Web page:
Crowded House: Never Finnished

Even after 25 years, they still find something new in every performance.

One thing that didn't change for Crowded House frontman Neil Finn, during his band's decade-long hiatus, was his near-obsession with his lyric writing. Bassist Nick Seymour refers to Finn as an "aesthete" and to his songwriting style as "still-life"; as he puts it, "If you knew how much Neil agonizes over getting it right, oh my God-and it's the same on every record we make, it's like right up to the last minute he'll be changing a single word . . . 'Archer's Arrows,' that lyric changed a lot," he says, referring to a cut from their new album, Intriguer. "And we're doing it quite differently now live than the way we recorded it. The musicians' lament is that you always describe the songs better on the road than in the studio. And it can be really frustrating, especially if the song is now better."

Less elegiac than 2007's Time on Earth, Intriguer sounds a lot, at first listen, like Finn, Neil's 1995 duo with his brother Tim: casual yet intimately focused, deep-textured and un-glossy. (Of the title, Seymour says, "We tried to find [one] that doesn't sound like a film or a book. Or a headline. Or the name of a café.") Neil's insinuating melodies still float atop, or more often within, the instrumental settings; the way sonic components are carefully placed around one another to create almost three-dimensional, foreground/background effects makes the term still-life a good description of the music as well as the lyrics. "Either Side of the World" brings back the open-air, South Pacific feel that's always been one of the band's most distinctive flavors. Acoustic piano has never played so prominent a role on a CH record, spotlighting keyboardist Mark Hart in "Even If" and "Elephants."

In CH's quarter-century, on/off history, there's been no contradiction between an intense devotion to craft and detail and their continuing, improvisatory exploration; between the anything-can-happen atmosphere of their shows and an appreciation of their back catalog, what Seymour calls "the nostalgic aspect of the Crowded House experience." In reforming the group and seeking a new drummer after Paul Hester's 2005 death, versatility was vital, says Seymour, since "we'll try cover versions as well if the moment takes us. We were in New York about a month ago, and David Byrne got up onstage. We played 'Once in a Lifetime' and 'Road to Nowhere.' We are very adaptable."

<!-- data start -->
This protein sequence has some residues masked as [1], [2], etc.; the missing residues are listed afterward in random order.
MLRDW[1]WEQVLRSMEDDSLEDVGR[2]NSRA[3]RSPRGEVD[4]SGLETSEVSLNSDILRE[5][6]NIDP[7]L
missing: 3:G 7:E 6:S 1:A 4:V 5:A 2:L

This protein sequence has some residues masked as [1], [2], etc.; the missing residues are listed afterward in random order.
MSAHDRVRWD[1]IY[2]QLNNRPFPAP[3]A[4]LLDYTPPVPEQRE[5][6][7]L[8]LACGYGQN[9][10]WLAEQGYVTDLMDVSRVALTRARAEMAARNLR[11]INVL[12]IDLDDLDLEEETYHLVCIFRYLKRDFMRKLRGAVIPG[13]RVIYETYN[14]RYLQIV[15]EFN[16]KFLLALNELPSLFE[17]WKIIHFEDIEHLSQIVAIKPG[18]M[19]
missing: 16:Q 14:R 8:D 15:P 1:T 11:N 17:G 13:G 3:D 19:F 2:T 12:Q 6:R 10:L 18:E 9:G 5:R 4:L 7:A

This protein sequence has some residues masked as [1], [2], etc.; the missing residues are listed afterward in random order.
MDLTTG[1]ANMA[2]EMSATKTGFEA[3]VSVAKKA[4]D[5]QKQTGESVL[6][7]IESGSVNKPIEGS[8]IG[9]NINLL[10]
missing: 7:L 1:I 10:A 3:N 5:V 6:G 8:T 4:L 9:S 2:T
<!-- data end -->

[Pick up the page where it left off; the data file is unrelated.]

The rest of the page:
But even more importantly, Finn, Seymour, and Hart sought a musician who'd complement both their method of developing songs in rehearsal and their spontaneity in performing them in concert. Seymour enjoys "the subtlety of the new chemistry" with drummer Matt Sherrod, and praises his intuition and imagination. "He's much more of a soul drummer than Paul was. When we auditioned Matt"—one of 50 or so drummers the band tried out—"we weren't exactly trying to replace Paul; it was more a case of finding somebody that was their own man, or woman, and who would intuitively find their way within the jamming experience of the band, because we do jam a lot. And even though Neil will come to rehearsals with verse and chorus ideas . . . and has a fairly strong opinion about how the lyrics sing and the rhythm that should support them, we don't want a drummer who's only gonna play what we tell him to play.

"We normally will have periods of exploration onstage in the middle of songs, and Matt contributes beautifully. He's now got a little electro-setup attached to his drum kit where he will bring other essences to the percussion, kind of little curveballs for us. He really loves his kraut rock and his electro. He does make playing live very exciting from night to night."

gborchert@seattleweekly.com

 
comments powered by Disqus